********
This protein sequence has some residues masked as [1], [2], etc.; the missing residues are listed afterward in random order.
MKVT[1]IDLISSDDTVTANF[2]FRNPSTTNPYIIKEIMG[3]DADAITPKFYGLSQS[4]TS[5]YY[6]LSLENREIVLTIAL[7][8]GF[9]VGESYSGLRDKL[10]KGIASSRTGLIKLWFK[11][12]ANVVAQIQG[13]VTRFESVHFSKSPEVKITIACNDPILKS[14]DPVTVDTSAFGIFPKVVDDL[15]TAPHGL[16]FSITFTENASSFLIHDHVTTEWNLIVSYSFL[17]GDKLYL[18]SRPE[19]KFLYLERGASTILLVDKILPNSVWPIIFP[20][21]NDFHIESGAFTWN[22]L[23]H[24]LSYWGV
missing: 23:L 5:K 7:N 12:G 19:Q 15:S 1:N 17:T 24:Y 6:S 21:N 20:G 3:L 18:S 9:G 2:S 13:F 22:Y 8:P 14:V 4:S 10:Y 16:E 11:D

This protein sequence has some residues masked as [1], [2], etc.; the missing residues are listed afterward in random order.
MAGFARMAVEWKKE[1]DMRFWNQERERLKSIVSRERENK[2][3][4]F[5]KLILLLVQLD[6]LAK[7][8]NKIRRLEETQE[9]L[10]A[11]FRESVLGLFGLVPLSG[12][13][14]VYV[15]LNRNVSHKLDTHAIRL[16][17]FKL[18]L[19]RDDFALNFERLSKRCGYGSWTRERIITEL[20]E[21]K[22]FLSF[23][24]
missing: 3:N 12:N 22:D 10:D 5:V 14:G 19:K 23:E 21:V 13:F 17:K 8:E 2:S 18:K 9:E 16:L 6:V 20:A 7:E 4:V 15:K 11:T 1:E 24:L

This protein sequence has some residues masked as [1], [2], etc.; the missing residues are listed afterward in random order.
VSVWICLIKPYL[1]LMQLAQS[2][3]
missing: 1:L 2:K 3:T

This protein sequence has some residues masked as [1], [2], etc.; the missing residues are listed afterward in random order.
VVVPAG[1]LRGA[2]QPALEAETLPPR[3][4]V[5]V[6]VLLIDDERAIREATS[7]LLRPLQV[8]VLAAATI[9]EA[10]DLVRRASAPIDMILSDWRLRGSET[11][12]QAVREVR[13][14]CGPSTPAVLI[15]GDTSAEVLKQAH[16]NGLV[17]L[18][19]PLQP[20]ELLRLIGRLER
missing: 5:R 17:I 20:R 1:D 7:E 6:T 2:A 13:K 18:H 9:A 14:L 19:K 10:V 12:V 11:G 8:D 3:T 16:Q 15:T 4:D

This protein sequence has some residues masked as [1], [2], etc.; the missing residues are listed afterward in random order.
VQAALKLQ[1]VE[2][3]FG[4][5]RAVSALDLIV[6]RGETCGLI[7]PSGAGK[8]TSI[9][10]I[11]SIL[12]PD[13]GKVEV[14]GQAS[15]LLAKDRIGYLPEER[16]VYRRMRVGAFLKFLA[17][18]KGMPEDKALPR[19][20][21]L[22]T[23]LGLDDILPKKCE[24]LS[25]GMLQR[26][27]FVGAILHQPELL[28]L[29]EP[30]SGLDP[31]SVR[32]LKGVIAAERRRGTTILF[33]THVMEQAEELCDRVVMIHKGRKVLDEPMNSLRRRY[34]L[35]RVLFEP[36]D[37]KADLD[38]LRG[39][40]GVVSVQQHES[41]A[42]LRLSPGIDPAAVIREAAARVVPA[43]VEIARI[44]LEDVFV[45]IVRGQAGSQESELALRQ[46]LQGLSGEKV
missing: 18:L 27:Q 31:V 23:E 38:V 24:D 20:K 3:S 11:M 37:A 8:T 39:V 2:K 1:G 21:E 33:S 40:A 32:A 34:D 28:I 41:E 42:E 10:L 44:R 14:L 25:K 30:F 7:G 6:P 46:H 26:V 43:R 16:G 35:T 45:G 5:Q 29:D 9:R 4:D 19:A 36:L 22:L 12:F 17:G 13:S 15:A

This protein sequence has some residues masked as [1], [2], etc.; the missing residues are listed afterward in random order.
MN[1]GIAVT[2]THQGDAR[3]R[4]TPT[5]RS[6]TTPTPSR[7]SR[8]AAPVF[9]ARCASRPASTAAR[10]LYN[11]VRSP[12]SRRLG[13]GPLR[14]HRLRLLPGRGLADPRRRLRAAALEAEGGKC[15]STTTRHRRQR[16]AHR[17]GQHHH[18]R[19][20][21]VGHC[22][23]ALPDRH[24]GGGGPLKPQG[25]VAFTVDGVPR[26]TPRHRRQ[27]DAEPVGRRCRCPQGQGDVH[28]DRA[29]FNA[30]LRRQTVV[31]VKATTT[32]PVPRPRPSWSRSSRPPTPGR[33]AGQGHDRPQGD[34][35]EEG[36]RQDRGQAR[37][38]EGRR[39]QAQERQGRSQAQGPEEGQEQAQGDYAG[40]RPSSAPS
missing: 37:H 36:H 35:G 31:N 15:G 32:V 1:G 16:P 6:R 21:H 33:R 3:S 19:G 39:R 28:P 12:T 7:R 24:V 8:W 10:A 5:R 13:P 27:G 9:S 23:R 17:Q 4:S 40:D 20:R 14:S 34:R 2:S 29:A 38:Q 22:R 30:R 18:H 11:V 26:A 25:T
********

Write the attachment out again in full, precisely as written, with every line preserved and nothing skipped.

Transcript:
This protein sequence has some residues masked as [1], [2], etc.; the missing residues are listed afterward in random order.
MKVT[1]IDLISSDDTVTANF[2]FRNPSTTNPYIIKEIMG[3]DADAITPKFYGLSQS[4]TS[5]YY[6]LSLENREIVLTIAL[7][8]GF[9]VGESYSGLRDKL[10]KGIASSRTGLIKLWFK[11][12]ANVVAQIQG[13]VTRFESVHFSKSPEVKITIACNDPILKS[14]DPVTVDTSAFGIFPKVVDDL[15]TAPHGL[16]FSITFTENASSFLIHDHVTTEWNLIVSYSFL[17]GDKLYL[18]SRPE[19]KFLYLERGASTILLVDKILPNSVWPIIFP[20][21]NDFHIESGAFTWN[22]L[23]H[24]LSYWGV
missing: 23:L 5:K 7:N 12:G 19:Q 15:S 1:N 17:T 24:Y 6:S 21:N 20:G 3:L 18:S 9:G 2:S 13:F 22:Y 8:P 14:V 4:S 10:Y 16:E 11:D

This protein sequence has some residues masked as [1], [2], etc.; the missing residues are listed afterward in random order.
MAGFARMAVEWKKE[1]DMRFWNQERERLKSIVSRERENK[2][3][4]F[5]KLILLLVQLD[6]LAK[7][8]NKIRRLEETQE[9]L[10]A[11]FRESVLGLFGLVPLSG[12][13][14]VYV[15]LNRNVSHKLDTHAIRL[16][17]FKL[18]L[19]RDDFALNFERLSKRCGYGSWTRERIITEL[20]E[21]K[22]FLSF[23][24]
missing: 3:N 12:N 22:D 10:D 5:V 14:G 19:K 23:E 21:V 13:F 17:K 8:E 2:S 18:K 9:E 16:L 6:V 20:A 7:E 4:V 15:K 11:T 1:E 24:L

This protein sequence has some residues masked as [1], [2], etc.; the missing residues are listed afterward in random order.
VSVWICLIKPYL[1]LMQLAQS[2][3]
missing: 1:L 2:K 3:T

This protein sequence has some residues masked as [1], [2], etc.; the missing residues are listed afterward in random order.
VVVPAG[1]LRGA[2]QPALEAETLPPR[3][4]V[5]V[6]VLLIDDERAIREATS[7]LLRPLQV[8]VLAAATI[9]EA[10]DLVRRASAPIDMILSDWRLRGSET[11][12]QAVREVR[13][14]CGPSTPAVLI[15]GDTSAEVLKQAH[16]NGLV[17]L[18][19]PLQP[20]ELLRLIGRLER
missing: 5:R 17:I 20:R 1:D 7:E 6:T 2:A 13:K 18:H 9:A 14:L 19:K 10:V 12:V 11:G 8:D 3:T 16:Q 15:T 4:D

This protein sequence has some residues masked as [1], [2], etc.; the missing residues are listed afterward in random order.
VQAALKLQ[1]VE[2][3]FG[4][5]RAVSALDLIV[6]RGETCGLI[7]PSGAGK[8]TSI[9][10]I[11]SIL[12]PD[13]GKVEV[14]GQAS[15]LLAKDRIGYLPEER[16]VYRRMRVGAFLKFLA[17][18]KGMPEDKALPR[19][20][21]L[22]T[23]LGLDDILPKKCE[24]LS[25]GMLQR[26][27]FVGAILHQPELL[28]L[29]EP[30]SGLDP[31]SVR[32]LKGVIAAERRRGTTILF[33]THVMEQAEELCDRVVMIHKGRKVLDEPMNSLRRRY[34]L[35]RVLFEP[36]D[37]KADLD[38]LRG[39][40]GVVSVQQHES[41]A[42]LRLSPGIDPAAVIREAAARVVPA[43]VEIARI[44]LEDVFV[45]IVRGQAGSQESELALRQ[46]LQGLSGEKV
missing: 18:L 27:Q 31:V 23:E 38:V 24:D 20:K 3:S 11:M 37:A 8:T 39:V 2:K 1:G 21:E 33:S 40:A 32:A 34:D 28:I 41:E 42:E 10:L 44:R 14:L 25:K 30:F 7:G 6:P 46:H 26:V 43:R 16:G 35:T 45:G 5:Q 29:D 9:R 4:D 19:A 36:L 22:L 12:F 17:G 13:S 15:A

This protein sequence has some residues masked as [1], [2], etc.; the missing residues are listed afterward in random order.
MN[1]GIAVT[2]THQGDAR[3]R[4]TPT[5]RS[6]TTPTPSR[7]SR[8]AAPVF[9]ARCASRPASTAAR[10]LYN[11]VRSP[12]SRRLG[13]GPLR[14]HRLRLLPGRGLADPRRRLRAAALEAEGGKC[15]STTTRHRRQR[16]AHR[17]GQHHH[18]R[19][20][21]VGHC[22][23]ALPDRH[24]GGGGPLKPQG[25]VAFTVDGVPR[26]TPRHRRQ[27]DAEPVGRRCRCPQGQGDVH[28]DRA[29]FNA[30]LRRQTVV[31]VKATTT[32]PVPRPRPSWSRSSRPPTPGR[33]AGQGHDRPQGD[34][35]EEG[36]RQDRGQAR[37][38]EGRR[39]QAQERQGRSQAQGPEEGQEQAQGDYAG[40]RPSSAPS
missing: 37:H 36:H 35:G 31:N 15:G 32:V 1:G 16:P 6:R 21:H 33:R 3:S 19:G 39:R 28:P 12:T 7:R 24:V 8:W 10:A 5:R 13:P 27:G 9:S 23:R 17:Q 4:S 40:D 20:R 14:S 34:R 2:S 29:A 38:Q 22:R 30:R 18:H 11:V 26:A 25:T